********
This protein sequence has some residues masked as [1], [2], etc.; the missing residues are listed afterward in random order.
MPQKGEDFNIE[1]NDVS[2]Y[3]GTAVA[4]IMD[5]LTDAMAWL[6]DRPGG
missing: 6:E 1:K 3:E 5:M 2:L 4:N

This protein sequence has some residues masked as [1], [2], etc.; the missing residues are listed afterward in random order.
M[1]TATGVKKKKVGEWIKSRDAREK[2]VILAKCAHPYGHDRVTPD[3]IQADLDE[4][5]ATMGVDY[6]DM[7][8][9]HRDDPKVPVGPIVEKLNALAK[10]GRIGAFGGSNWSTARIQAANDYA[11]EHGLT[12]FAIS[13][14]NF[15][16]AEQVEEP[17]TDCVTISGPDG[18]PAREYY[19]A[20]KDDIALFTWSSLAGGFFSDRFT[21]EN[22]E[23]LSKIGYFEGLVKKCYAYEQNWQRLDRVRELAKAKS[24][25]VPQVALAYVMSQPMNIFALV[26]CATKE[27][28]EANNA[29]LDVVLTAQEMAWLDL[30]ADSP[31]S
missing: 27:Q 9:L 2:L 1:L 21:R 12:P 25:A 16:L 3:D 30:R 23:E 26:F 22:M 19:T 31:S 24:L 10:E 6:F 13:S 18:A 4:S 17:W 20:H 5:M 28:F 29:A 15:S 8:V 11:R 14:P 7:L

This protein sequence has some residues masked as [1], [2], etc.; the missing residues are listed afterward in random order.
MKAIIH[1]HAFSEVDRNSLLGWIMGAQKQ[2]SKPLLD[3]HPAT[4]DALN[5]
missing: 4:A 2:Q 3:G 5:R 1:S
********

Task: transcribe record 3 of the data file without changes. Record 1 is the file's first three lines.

This protein sequence has some residues masked as [1], [2], etc.; the missing residues are listed afterward in random order.
MKAIIH[1]HAFSEVDRNSLLGWIMGAQKQ[2]SKPLLD[3]HPAT[4]DALN[5]
missing: 4:A 2:Q 3:G 5:R 1:S